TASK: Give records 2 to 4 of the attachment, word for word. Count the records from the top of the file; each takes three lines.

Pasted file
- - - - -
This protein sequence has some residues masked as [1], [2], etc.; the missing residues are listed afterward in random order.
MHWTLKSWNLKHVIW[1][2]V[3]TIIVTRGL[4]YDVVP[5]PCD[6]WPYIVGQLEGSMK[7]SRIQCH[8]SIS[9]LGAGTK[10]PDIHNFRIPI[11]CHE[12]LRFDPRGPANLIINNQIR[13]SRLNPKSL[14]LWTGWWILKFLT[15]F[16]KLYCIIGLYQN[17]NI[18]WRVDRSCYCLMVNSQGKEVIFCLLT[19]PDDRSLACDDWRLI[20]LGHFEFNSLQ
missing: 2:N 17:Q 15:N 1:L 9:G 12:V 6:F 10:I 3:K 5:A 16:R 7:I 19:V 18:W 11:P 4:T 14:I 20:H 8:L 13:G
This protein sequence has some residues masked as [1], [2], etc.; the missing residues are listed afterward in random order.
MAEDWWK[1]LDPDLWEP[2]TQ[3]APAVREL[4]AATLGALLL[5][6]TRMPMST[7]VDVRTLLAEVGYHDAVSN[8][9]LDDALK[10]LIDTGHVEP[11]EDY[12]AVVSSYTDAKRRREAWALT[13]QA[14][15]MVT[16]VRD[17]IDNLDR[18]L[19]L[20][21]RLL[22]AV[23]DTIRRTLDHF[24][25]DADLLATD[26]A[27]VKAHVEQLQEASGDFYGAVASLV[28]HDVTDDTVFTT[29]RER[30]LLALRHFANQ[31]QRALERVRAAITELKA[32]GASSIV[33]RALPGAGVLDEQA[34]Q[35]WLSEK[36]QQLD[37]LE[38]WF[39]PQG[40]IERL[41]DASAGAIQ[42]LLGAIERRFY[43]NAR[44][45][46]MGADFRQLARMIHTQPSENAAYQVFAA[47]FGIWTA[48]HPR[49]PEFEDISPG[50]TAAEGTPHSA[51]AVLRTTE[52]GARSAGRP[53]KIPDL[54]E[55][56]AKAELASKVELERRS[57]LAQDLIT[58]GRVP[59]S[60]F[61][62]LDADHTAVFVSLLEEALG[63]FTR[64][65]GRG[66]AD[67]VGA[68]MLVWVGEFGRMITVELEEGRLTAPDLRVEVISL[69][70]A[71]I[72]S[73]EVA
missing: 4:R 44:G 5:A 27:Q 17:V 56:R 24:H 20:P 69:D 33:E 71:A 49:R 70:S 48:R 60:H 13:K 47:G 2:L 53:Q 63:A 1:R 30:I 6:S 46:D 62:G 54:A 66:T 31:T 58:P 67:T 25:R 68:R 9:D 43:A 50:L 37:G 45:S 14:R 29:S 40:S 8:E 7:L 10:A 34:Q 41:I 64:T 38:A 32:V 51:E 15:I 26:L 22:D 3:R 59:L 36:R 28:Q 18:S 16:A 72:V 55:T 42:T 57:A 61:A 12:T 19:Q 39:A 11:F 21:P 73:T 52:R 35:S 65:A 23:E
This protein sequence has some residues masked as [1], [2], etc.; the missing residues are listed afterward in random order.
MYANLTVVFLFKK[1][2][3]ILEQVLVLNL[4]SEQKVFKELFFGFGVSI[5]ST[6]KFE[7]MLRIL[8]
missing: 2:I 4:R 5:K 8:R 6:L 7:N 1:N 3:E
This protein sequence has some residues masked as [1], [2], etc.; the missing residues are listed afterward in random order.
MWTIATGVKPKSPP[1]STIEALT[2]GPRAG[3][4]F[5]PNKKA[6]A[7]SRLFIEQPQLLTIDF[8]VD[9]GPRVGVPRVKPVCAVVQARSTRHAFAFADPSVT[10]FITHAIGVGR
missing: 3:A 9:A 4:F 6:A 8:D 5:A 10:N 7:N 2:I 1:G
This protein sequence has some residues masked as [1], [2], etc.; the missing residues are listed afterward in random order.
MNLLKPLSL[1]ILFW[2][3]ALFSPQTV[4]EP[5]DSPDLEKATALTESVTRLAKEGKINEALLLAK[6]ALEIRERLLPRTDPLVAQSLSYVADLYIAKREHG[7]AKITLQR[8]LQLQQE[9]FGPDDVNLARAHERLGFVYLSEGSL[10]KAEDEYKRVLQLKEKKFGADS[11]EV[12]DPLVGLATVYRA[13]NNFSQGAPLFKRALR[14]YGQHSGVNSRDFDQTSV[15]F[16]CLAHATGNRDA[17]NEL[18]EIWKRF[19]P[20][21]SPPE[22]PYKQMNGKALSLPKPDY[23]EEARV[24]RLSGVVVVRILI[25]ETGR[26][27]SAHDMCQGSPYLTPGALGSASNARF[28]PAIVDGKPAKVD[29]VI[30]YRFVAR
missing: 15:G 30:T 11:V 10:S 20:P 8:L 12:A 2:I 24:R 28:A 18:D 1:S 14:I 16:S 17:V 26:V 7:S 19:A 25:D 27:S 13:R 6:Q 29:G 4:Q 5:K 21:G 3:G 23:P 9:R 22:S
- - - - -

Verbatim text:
This protein sequence has some residues masked as [1], [2], etc.; the missing residues are listed afterward in random order.
MAEDWWK[1]LDPDLWEP[2]TQ[3]APAVREL[4]AATLGALLL[5][6]TRMPMST[7]VDVRTLLAEVGYHDAVSN[8][9]LDDALK[10]LIDTGHVEP[11]EDY[12]AVVSSYTDAKRRREAWALT[13]QA[14][15]MVT[16]VRD[17]IDNLDR[18]L[19]L[20][21]RLL[22]AV[23]DTIRRTLDHF[24][25]DADLLATD[26]A[27]VKAHVEQLQEASGDFYGAVASLV[28]HDVTDDTVFTT[29]RER[30]LLALRHFANQ[31]QRALERVRAAITELKA[32]GASSIV[33]RALPGAGVLDEQA[34]Q[35]WLSEK[36]QQLD[37]LE[38]WF[39]PQG[40]IERL[41]DASAGAIQ[42]LLGAIERRFY[43]NAR[44][45][46]MGADFRQLARMIHTQPSENAAYQVFAA[47]FGIWTA[48]HPR[49]PEFEDISPG[50]TAAEGTPHSA[51]AVLRTTE[52]GARSAGRP[53]KIPDL[54]E[55][56]AKAELASKVELERRS[57]LAQDLIT[58]GRVP[59]S[60]F[61][62]LDADHTAVFVSLLEEALG[63]FTR[64][65]GRG[66]AD[67]VGA[68]MLVWVGEFGRMITVELEEGRLTAPDLRVEVISL[69][70]A[71]I[72]S[73]EVA
missing: 4:R 44:G 5:A 27:Q 17:V 56:R 24:H 20:P 69:D 33:E 71:A 49:R 70:S 48:R 60:H 13:K 47:G 2:L 53:Q 63:A 1:R 30:I 6:S 46:D 62:G 54:A 66:T 31:T 58:P 67:T 25:R 68:R 9:D 43:A 50:L 37:G 45:S 14:R 29:S 40:S 8:E 7:L 10:A 34:Q 41:I 64:T 38:A 32:V 51:E 15:I 26:L 22:D 3:R 59:L 36:R 28:Q 18:S 16:A 72:V 55:T 42:T 57:A 61:A 12:T 19:Q 39:A 11:F 21:P 73:T 52:R 35:S 65:A 23:E
This protein sequence has some residues masked as [1], [2], etc.; the missing residues are listed afterward in random order.
MYANLTVVFLFKK[1][2][3]ILEQVLVLNL[4]SEQKVFKELFFGFGVSI[5]ST[6]KFE[7]MLRIL[8]
missing: 2:I 4:R 5:K 8:R 6:L 7:N 1:N 3:E
This protein sequence has some residues masked as [1], [2], etc.; the missing residues are listed afterward in random order.
MWTIATGVKPKSPP[1]STIEALT[2]GPRAG[3][4]F[5]PNKKA[6]A[7]SRLFIEQPQLLTIDF[8]VD[9]GPRVGVPRVKPVCAVVQARSTRHAFAFADPSVT[10]FITHAIGVGR
missing: 3:A 9:A 4:F 6:A 8:D 5:A 10:N 7:N 2:I 1:G